Systemic issues such as the mass industrialisation of fisheries and cheap labour need structural fixes. Instead of discrediting ongoing solutions like sustainable fisheries and government regulations, it would have been more helpful to highlight legitimate efforts by organisations and how we - both as consumers and humans on our planet - can contribute to these efforts. Claiming that sustainable fishing is ‘impossible’ ignores the complex trade-offs between fisheries and conservation. Yes, going vegan and switching to a plant-based diet is better for our planet. However, conveying an absolutist message does not provide a balanced approach between seafood consumers and commercial fishing companies - neither of which are going away anytime soon.
Looking forward: an intersectional approach
The film in its entirety failed to acknowledge the (successful) ongoing efforts by organisations who have since claimed to be misrepresented in the film through ‘misleading claims’. Out of context interviews were used to portray organisations such as the International Marine Mammal Project (IMMP) and The Marine Stewardship Council (MSC) as dishonest. Professor Christina Hicks, an environmental social scientist at Lancaster University who was featured in the film, tweeted:
"Unnerving to discover your cameo in a film slamming an industry you love and have committed your career to.”
Issues of by-catch, overfishing, and the destruction of marine ecosystems are ‘precisely the issues the MSC certification process is designed to address’ (McVeigh, 2021). A statement released by Oceana, an NGO which campaigns for the protection of our ocean, was released after a former employee who featured in the film appeared to struggle to provide a definition of sustainability. The statement read: "Choosing to abstain from consuming seafood is not a realistic choice for the hundreds of millions of people around the world who depend on coastal fisheries – many of whom are also facing poverty, hunger and malnutrition.”
Seaspricay left viewers feeling helpless to change, leaving veganism as the sole solution. But what else can we do? We can start by raising awareness. Although the film has its shortcomings, it is not entirely irrelevant. Tabrizi has brought to attention several pressing issues within the fishing industry and as consumers we are right to challenge where organisations seem to be falling short of their objectives. However, we cannot simply dismiss these organisations like Oceana, who have successfully secured more than 225 policy victories that have strengthened the health and biodiversity of our oceans. We can start by supporting other organisations such as Human Rights At Sea that work to both expose and end “abuses at sea by acting as a Global Catalyst for change”.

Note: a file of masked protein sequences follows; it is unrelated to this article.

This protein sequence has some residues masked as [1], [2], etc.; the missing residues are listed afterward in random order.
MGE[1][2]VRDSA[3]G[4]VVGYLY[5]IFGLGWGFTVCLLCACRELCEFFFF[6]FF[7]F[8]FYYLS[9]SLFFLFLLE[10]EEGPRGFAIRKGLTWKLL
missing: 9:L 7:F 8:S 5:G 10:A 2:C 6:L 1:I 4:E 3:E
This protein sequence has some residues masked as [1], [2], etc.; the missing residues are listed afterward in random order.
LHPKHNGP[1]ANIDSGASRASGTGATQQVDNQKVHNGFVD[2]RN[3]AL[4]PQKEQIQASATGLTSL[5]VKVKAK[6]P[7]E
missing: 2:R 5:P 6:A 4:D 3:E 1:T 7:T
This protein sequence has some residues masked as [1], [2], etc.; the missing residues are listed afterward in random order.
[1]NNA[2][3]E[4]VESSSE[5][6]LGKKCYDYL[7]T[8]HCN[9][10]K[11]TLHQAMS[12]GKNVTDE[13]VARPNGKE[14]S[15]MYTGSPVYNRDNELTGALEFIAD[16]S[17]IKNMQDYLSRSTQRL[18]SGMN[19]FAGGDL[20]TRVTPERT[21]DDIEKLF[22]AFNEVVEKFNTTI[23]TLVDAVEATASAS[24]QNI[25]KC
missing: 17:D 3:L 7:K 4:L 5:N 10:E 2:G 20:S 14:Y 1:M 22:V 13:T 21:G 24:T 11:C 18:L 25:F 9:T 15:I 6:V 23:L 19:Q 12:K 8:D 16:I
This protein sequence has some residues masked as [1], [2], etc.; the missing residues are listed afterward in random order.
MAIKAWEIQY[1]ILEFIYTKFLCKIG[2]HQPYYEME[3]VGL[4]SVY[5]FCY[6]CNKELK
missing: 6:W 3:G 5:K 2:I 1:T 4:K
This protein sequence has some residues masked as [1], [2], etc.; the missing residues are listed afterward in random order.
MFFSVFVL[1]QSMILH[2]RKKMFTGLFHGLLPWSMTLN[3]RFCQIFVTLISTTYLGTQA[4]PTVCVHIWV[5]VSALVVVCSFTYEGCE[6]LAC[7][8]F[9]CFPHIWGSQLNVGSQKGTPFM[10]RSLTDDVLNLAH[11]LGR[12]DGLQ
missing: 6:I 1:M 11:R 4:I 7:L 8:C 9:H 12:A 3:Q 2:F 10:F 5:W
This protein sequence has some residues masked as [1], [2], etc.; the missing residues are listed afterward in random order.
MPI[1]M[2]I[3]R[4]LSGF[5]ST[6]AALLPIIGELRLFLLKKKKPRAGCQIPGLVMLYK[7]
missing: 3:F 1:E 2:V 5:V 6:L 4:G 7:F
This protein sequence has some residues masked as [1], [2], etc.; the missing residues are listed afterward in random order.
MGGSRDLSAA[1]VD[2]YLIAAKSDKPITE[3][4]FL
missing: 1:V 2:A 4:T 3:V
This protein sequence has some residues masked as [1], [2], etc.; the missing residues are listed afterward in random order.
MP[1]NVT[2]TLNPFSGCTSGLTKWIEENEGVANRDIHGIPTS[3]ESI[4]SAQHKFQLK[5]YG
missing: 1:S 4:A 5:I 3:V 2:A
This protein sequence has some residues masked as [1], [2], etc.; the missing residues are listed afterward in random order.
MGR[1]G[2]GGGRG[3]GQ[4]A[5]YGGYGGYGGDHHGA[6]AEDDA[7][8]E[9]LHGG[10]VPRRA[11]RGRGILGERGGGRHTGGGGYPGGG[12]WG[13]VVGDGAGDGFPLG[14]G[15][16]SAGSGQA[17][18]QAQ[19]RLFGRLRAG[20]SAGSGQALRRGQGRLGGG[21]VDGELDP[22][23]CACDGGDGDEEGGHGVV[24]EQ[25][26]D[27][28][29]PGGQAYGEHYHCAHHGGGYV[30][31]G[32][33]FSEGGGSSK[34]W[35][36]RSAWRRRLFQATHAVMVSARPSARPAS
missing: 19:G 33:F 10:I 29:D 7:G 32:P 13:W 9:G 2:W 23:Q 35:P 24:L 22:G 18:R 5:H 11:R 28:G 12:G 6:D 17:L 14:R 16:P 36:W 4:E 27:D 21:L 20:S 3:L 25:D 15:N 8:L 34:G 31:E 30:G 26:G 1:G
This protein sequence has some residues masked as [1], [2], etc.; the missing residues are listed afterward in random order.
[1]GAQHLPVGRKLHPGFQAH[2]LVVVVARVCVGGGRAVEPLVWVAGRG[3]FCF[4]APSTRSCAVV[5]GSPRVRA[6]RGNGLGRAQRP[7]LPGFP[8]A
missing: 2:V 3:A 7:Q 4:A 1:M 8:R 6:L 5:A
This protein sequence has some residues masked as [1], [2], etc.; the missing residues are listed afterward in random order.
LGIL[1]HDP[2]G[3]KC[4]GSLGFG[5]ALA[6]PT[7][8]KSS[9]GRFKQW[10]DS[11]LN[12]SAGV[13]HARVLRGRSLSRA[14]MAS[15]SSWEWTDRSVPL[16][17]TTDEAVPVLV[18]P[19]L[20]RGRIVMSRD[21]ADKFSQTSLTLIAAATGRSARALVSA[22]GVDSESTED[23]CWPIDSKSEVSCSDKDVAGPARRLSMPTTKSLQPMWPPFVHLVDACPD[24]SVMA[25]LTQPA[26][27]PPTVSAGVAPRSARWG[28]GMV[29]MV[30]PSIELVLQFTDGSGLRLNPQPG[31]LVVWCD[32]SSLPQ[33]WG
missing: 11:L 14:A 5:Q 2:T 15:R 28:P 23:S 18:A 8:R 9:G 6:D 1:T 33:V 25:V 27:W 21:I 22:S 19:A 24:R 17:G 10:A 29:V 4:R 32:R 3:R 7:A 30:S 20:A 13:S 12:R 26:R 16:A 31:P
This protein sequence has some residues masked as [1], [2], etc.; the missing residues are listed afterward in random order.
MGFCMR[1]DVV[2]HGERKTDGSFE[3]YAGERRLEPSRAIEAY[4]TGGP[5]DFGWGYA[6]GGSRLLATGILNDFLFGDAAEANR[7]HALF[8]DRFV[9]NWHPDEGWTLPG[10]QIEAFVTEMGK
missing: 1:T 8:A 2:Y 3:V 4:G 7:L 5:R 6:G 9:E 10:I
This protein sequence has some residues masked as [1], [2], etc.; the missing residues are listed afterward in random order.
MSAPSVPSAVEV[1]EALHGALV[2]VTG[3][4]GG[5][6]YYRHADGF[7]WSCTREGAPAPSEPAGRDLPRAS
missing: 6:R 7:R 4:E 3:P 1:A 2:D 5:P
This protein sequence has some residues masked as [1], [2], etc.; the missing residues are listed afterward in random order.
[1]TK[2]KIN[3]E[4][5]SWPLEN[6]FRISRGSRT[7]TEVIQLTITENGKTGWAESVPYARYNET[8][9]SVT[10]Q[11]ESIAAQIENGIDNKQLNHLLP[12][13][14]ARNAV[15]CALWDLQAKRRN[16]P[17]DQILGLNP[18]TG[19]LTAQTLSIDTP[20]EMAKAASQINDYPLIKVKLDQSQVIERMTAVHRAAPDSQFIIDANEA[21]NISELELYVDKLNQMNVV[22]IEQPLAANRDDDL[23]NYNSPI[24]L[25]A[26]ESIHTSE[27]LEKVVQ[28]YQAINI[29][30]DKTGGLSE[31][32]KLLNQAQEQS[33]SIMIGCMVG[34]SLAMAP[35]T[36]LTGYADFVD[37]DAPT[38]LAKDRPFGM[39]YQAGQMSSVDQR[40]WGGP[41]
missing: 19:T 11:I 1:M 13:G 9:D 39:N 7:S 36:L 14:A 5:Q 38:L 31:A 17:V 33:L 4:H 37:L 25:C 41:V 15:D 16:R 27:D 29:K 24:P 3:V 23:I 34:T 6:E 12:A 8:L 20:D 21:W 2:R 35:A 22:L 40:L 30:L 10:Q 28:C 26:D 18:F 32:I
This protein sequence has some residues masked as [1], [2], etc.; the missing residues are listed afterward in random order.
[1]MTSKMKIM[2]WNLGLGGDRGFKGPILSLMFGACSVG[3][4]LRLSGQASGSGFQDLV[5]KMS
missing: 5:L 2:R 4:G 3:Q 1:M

Focusing our attention towards sustainable fisheries, bycatch levies, existing governmental regulations, and organisations which work towards addressing labour abuses will allow for a more intersectional approach to our activism. One which is not reductive or scare-mongering but rather empowers viewers to educate themselves, spread awareness and start conversations to address these injustices.
Some NGOs and organisations to check out:
Human Rights at Sea: a CIO based in the UK which raises international awareness of human rights abuses at sea and delivers social justice through legal and policy development
Environmental Justice Foundation: a registered charity based in the UK which is working to secure a world where natural habitats and environments can sustain, and be sustained by, the communities that depend upon them for their basic needs and livelihoods.
Seafood Working Group: a global coalition of human rights, labor and environmental organisations that work together to advocate for effective government policies and industry actions to end the related problems of labor exploitation, illegal fishing and overfishing in the international seafood trade.